Another electrical outlet Q.

Last night I had the small, window A/C on in the bedroom. It worked fine. I turned it off when I went to bed.
It’s downstream from a GFI that controls the washer. I didn’t use the washer yesterday. This morning, when Hubby got home from work, he turned the A/C on and nothing.
I went down to check the breaker, it was fine, but the GFI was tripped. I tried to reset it, but it tripped again. Neither appliance was on. I don’t believe anything else is on that circuit, but nothing but the TV was turned on at the time, anyway.

I did notice that the GFI box was loose. It’s attached to an open stud in the basement.

I did use the dryer, but that’s on it’s own circuit. Could the vibration from the washer and/or dryer have shaken something loose in the GFI? Or are you just screwed?

two possibilities:

  1. there is a ground fault in that circuit and the GFCI is doing its job, or
  2. the GFCI is overly sensitive and is tripping based on a transient load.

I have noticed at work that we have one GFCI outlet in the break room which likes to trip a lot, and it is feeding something with a compressor in it (thus an electric motor.) It’s possible that the start-up current of the motor is fritzing the GFCI out.

but, as anything electrical tends to make me nervous, it might not be a bad idea to have an electrician look at it.

Has is rained recently? Damp wiring can trip a GFCI.

No rain to speak of, we’re finally having some nice weather.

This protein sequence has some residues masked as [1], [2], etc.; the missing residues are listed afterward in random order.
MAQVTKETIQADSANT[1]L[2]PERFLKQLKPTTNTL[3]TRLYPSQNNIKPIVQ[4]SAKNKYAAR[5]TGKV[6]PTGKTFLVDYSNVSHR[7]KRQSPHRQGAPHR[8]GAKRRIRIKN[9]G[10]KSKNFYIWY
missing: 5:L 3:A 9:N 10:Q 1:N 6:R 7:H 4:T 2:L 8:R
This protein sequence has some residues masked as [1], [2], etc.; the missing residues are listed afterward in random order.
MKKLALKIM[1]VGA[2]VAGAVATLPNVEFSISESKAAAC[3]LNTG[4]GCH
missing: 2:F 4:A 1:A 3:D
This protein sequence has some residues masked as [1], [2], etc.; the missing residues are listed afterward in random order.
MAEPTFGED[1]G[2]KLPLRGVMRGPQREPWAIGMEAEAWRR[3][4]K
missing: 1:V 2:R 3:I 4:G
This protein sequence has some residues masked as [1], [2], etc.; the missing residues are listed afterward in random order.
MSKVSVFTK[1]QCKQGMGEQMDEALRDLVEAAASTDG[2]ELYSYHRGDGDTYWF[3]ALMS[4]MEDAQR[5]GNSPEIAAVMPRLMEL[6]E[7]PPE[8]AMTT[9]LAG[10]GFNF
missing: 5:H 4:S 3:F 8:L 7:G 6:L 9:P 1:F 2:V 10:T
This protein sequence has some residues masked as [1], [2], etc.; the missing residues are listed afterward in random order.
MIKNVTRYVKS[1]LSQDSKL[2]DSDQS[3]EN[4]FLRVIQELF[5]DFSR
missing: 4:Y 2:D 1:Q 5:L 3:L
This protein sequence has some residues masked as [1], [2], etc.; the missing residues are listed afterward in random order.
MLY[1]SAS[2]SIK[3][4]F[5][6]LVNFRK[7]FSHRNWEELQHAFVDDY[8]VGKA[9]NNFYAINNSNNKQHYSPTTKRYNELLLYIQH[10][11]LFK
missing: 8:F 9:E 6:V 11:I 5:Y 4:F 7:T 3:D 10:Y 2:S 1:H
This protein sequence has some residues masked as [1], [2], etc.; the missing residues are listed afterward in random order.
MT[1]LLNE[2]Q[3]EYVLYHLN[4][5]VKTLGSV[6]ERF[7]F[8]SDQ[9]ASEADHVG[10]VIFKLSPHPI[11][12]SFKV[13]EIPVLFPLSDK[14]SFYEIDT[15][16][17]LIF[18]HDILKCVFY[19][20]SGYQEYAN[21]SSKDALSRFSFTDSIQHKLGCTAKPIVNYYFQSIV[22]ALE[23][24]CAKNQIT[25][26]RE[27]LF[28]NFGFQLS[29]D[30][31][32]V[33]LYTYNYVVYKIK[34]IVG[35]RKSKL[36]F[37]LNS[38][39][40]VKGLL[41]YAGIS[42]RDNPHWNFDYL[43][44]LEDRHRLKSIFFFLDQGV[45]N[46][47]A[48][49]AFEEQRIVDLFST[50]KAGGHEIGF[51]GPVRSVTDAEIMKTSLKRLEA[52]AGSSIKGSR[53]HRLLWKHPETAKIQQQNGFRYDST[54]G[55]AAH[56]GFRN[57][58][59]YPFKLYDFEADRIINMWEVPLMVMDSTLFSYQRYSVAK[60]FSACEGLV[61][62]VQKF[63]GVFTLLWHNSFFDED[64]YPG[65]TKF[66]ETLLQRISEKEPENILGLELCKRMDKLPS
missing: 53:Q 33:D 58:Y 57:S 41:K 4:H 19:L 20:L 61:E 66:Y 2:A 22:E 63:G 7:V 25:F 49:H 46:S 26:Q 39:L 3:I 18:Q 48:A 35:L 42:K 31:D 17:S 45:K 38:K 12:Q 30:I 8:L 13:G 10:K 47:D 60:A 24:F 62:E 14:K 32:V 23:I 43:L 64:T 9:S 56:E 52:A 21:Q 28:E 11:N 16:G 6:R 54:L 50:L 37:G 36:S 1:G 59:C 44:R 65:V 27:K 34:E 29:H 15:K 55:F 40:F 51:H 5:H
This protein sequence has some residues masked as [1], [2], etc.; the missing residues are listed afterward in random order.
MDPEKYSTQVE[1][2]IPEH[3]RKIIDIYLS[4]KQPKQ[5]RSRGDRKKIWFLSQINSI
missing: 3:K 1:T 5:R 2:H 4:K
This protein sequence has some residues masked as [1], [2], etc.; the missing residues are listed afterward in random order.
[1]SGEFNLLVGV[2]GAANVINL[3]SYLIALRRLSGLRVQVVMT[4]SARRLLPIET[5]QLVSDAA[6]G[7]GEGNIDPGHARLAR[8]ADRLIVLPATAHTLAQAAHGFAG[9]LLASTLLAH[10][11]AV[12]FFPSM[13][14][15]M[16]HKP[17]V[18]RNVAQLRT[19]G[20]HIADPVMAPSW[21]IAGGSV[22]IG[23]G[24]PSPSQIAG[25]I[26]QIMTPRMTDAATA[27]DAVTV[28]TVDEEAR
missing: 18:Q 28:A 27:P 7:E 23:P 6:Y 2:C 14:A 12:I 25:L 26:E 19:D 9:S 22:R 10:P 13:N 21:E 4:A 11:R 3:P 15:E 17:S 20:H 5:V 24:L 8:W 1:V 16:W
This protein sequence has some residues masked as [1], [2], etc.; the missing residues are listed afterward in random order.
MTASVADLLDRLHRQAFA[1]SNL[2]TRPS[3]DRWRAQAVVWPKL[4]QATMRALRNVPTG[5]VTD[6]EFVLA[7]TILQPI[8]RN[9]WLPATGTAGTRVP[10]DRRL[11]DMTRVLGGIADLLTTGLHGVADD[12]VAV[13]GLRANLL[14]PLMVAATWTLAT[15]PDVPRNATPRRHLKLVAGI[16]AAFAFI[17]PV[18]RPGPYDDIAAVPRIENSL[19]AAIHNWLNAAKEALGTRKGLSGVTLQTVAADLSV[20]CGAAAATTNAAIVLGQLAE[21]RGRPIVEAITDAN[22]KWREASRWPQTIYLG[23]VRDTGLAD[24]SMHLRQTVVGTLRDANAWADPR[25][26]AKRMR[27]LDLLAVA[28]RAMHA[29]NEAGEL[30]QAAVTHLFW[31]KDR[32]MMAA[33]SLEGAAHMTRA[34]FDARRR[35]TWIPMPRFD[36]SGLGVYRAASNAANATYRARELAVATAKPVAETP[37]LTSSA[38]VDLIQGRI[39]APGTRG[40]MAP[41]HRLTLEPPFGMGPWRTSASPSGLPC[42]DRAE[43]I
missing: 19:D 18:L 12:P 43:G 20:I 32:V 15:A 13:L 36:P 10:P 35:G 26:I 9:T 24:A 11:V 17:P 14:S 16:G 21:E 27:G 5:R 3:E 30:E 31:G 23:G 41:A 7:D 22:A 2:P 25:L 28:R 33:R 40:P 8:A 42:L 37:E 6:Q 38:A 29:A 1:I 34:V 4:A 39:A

This GFI tripped a couple times last winter. The wiring is all high in the basement wall, running up to the bedroom.

jz78817That’s my fear. I can’t imagine what it could be.

I’ll unplug the washer and A/C and see it the GFI will stick. If it won’t, we’ll truy changing the outlet.

GFI units do fail. with the breaker off push the reset button on the GFI, does it stay in, if not the GFI is likely faulty. then unplug all the items plugged in that circuit (not just have them turned off) and reset the GFI unit, if it trips off it likely indicates a problem with the unit or the wiring/receptacles downstream.

was the box the GFI in loose and the GFI tight in the box? that could be of little consequence. if the GFI was loose in the box, then turn that breaker off, check to see there is no voltage there, loosen the GFI from the box and see that the wires are tight, replace GFI in the box.

large motor units like a washer, AC, fridge or freezer don’t have to be in a GFI even in a basement, kitchen or garage. they will cause a GFI to trip and will shorten its lifetime. GFI are needed for where tools and lamps and appliances are plugged in and out. if you had an opportunity you could separate receptacles used only for washer, AC, fridge or freezer from those that could be used for tools and lamps and appliances, them label them as not GFI.

It has to be a GFI because it’s within the minimum distance from a water source. I’ll do as you suggest.

GFCI are outlets are cheep and I would just buy a new one and replace that one.

The problem goes away for $20.
The problem still occurs and you call in an electrician.

HA! Voila! Eureka! I went down and looked at where to downstream wiring went. I didn’t realize my old, cranky treadmill that I got free was plugged into a downstream outlet. I unplugged it and we’re back in business.

The treadmill now goes to the bottom of the driveway with a “Free” sign on it.



Weird. That’s not the first time I’ve heard of a treadmill causing nuisance GFI trips. I can’t imagine why the makers of treadmills would put out a product that’s incompatible with GFIs, considering how many treadmills are probably being used in basements.

in my limited experience, it seems that most of the “nuisance” GFCI trips I’ve encountered have been when the connected equipment has a single-phase induction motor. I assume that would encompass things like refrigerator compressors, treadmills, and the like.